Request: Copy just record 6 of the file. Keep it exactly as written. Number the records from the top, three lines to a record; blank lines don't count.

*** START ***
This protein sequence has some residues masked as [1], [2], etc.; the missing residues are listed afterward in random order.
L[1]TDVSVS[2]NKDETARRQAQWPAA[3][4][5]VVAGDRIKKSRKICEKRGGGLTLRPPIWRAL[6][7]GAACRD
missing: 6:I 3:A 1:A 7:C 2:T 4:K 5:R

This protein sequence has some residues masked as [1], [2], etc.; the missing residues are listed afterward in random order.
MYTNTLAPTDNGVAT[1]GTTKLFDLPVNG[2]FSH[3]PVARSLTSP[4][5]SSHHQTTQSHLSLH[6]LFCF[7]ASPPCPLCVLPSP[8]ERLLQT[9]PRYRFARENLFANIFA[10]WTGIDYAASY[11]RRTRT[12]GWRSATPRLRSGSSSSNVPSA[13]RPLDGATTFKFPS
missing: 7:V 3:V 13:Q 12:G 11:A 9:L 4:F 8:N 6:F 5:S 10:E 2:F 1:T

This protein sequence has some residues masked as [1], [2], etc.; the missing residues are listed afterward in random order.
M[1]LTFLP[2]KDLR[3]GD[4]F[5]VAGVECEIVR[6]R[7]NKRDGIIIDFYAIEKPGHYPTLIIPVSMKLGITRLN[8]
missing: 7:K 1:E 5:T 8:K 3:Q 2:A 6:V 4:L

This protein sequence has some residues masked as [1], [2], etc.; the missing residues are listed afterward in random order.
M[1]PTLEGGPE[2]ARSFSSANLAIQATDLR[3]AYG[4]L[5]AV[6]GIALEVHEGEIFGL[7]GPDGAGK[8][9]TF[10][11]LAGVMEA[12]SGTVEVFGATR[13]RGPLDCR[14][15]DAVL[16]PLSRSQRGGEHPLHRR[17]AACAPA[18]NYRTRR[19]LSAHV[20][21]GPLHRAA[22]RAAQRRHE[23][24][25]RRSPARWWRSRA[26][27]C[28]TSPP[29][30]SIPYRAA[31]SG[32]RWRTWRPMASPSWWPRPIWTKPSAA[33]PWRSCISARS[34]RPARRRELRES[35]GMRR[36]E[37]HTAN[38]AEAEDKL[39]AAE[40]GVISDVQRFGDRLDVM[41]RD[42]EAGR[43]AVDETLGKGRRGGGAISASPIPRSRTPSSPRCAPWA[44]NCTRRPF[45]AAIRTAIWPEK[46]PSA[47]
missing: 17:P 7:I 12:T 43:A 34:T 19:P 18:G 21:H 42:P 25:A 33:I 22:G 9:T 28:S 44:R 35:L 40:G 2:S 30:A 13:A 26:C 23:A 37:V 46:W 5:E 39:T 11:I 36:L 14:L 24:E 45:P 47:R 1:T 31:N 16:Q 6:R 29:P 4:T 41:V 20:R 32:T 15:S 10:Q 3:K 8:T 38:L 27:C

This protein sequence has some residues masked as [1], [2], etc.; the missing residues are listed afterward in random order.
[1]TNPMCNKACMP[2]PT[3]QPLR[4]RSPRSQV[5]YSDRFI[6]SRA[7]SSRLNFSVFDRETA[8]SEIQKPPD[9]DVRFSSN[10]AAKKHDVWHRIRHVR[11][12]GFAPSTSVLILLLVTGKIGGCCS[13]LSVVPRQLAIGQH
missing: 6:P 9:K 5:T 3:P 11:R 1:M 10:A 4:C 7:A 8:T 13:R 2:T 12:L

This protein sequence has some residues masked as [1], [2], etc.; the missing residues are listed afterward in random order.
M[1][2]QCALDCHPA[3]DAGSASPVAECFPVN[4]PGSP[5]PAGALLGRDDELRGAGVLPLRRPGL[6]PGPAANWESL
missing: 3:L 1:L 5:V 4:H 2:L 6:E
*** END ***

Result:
This protein sequence has some residues masked as [1], [2], etc.; the missing residues are listed afterward in random order.
M[1][2]QCALDCHPA[3]DAGSASPVAECFPVN[4]PGSP[5]PAGALLGRDDELRGAGVLPLRRPGL[6]PGPAANWESL
missing: 3:L 1:L 5:V 4:H 2:L 6:E